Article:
Petrobras revising projects for new business plan

The CEO of Brazil's Petrobras, revisiting proposed changes in the country's oil law, said the state firm will present a new business plan later this year.

Eric Watkins
Senior Correspondent

LOS ANGELES, July 3 -- The chief executive officer of Brazil's Petroleo Brasileiro SA (Petrobras), revisiting proposed changes in the country's oil law, said the state firm will present a new business plan later this year.

Sergio Gabrielli, speaking at the 4-day World Petroleum Congress in Madrid, said the company is revising 25 projects to be included in the new plan, which also would include developments in Brazil's promising presalt offshore area.

Gabrielli's statement appears to differ from an earlier decision by the government to withdraw 41 promising oil blocks in the presalt area from a coming exploration and production block auction.

According to reports, the blocks were withdrawn while ministers consider changes in the country's oil legislation that would guarantee a higher percentage for the government from crude oil production.

Under the current system, oil companies purchase a concession from the Brazilian government to explore for oil within the area of a defined block, often in partnership with Petrobras.

As a reward for the risk being assumed, the state hands control of any oil discovered to the operating companies and is paid royalties instead of oil.

According to analyst BMI, however, "It would appear that many in the Brazilian government now support the implementation of production-sharing agreements, under which hydrocarbon reserves remain state property and international oil companies are given a share of output."

Gabrielli recently defended the proposed revision of Brazil's oil legislation, saying that the existing regulations made investment so risk-free that it was like purchasing a "winning lottery ticket" especially since, in his view, the exploratory risk is very low in the presalt area where blocks to be auctioned off share geological conditions similar to those where the previous discoveries were made.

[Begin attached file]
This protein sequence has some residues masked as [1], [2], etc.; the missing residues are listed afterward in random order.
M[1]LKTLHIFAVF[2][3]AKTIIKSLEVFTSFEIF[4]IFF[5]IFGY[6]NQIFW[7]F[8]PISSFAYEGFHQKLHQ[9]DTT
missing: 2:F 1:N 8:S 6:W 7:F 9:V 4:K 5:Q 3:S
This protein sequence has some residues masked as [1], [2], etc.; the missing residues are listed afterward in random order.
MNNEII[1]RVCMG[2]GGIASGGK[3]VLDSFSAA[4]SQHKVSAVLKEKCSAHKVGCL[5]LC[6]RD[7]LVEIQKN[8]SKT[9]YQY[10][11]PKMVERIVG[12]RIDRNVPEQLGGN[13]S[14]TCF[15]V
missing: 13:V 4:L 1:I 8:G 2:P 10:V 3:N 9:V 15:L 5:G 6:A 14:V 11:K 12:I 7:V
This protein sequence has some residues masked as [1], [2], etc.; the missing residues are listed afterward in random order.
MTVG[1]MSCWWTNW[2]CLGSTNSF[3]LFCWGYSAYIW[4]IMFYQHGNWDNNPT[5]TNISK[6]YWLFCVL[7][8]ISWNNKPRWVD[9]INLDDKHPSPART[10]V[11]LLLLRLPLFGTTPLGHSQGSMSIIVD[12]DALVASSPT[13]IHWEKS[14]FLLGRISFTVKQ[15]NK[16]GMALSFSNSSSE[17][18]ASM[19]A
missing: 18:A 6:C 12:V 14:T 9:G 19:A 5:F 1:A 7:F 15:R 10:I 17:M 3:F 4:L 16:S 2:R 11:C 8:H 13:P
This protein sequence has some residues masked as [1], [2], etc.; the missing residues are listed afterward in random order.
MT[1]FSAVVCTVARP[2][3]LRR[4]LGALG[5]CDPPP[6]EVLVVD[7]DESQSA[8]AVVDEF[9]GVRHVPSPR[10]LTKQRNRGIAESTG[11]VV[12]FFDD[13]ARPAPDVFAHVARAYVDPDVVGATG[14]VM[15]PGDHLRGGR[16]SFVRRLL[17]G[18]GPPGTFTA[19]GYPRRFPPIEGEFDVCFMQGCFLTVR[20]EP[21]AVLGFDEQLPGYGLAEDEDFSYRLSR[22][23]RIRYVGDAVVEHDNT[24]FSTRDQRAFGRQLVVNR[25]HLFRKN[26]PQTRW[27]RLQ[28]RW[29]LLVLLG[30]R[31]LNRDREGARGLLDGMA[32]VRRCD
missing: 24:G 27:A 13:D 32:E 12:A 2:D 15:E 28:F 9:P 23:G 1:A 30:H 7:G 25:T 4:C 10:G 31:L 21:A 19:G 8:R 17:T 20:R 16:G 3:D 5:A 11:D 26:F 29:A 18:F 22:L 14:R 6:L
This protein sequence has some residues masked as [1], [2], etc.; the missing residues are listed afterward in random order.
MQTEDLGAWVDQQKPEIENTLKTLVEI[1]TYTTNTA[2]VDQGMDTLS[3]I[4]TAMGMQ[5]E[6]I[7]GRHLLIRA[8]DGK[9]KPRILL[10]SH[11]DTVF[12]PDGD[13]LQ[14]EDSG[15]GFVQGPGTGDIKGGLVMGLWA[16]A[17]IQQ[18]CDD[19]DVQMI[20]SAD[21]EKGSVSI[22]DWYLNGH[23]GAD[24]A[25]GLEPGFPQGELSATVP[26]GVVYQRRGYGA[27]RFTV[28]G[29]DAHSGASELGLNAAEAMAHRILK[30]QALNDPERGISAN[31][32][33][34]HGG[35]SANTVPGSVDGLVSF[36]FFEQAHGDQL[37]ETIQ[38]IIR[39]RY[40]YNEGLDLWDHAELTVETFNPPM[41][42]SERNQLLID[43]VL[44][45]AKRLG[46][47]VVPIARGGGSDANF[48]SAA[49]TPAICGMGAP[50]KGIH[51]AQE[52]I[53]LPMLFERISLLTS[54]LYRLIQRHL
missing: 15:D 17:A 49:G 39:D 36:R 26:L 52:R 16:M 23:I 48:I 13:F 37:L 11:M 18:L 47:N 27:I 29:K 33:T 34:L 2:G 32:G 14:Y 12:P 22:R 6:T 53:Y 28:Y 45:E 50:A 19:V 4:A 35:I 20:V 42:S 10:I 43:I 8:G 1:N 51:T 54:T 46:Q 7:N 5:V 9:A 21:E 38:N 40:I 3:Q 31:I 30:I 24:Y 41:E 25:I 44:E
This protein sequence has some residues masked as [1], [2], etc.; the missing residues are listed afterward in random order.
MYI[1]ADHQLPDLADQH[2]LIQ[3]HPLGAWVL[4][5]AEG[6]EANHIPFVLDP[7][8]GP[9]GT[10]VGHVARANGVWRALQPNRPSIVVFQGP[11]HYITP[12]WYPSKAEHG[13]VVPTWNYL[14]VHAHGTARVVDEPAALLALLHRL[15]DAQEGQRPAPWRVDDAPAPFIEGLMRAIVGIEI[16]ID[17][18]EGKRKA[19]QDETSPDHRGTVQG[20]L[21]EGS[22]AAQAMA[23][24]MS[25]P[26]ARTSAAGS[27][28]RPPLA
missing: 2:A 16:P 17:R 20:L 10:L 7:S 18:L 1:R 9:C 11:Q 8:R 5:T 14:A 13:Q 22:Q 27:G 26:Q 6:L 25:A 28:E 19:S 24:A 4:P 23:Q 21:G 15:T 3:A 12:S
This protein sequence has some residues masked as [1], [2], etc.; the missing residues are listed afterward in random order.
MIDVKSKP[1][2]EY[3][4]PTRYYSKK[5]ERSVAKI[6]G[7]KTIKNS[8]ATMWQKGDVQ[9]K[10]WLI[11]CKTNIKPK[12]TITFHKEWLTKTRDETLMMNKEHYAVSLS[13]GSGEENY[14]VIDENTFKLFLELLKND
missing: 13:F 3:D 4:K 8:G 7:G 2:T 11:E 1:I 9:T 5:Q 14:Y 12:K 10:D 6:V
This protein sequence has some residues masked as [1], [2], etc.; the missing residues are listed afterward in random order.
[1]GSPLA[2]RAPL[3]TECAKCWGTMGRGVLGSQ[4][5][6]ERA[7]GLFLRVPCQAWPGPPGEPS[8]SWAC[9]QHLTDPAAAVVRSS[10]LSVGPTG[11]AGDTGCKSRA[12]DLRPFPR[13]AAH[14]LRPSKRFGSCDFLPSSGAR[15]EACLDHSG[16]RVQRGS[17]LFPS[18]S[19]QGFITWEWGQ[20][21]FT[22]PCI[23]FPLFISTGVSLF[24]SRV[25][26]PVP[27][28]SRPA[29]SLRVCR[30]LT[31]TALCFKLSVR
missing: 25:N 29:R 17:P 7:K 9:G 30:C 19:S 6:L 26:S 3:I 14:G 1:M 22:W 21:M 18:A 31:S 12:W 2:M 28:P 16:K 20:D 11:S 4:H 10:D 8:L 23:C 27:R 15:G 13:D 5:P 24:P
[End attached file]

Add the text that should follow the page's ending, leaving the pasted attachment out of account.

Echoing earlier statements by Brazilian President Luiz Inacio Lula da Silva, who last year said that those blocks in the presalt play that have already been auctioned off won't have their contract terms changed, Gabrielli said Petrobras was carefully considering the impact of reform and that any rule changes would apply only to new concessions, not existing contracts.

That view was welcomed by ExxonMobil Corp. Chief Executive Officer Rex Tillerson, who stressed the need for regulatory stability in Brazil, given the expected high cost to develop promising new oil fields in the country.

"Brazil's government said it will honor existing contracts," said Tillerson at the Madrid conference. "I'm pleased to hear they will keep existing agreements."

ExxonMobil has a 40% operating stake in Brazil's BM-S-22 block, which is adjacent to the BM-S-9 block where Petrobras has discovered oil in the Carioca and Guara wells. The BM-S-22 also is near the Tupi find, where Petrobras last year said it estimates reserves to be as much as 8 billion boe.

"We're still in the early stages of this new play," said Tillerson, underlining the risks posed by his company's investment. "Technologically, it's going to be one of the most difficult in the world, and one of the most expensive."

ExxonMobil, operator, holds a 40% stake in the BM-S-22 block, Hess Corp. holds 40%, and Petrobras holds the remaining 20%.

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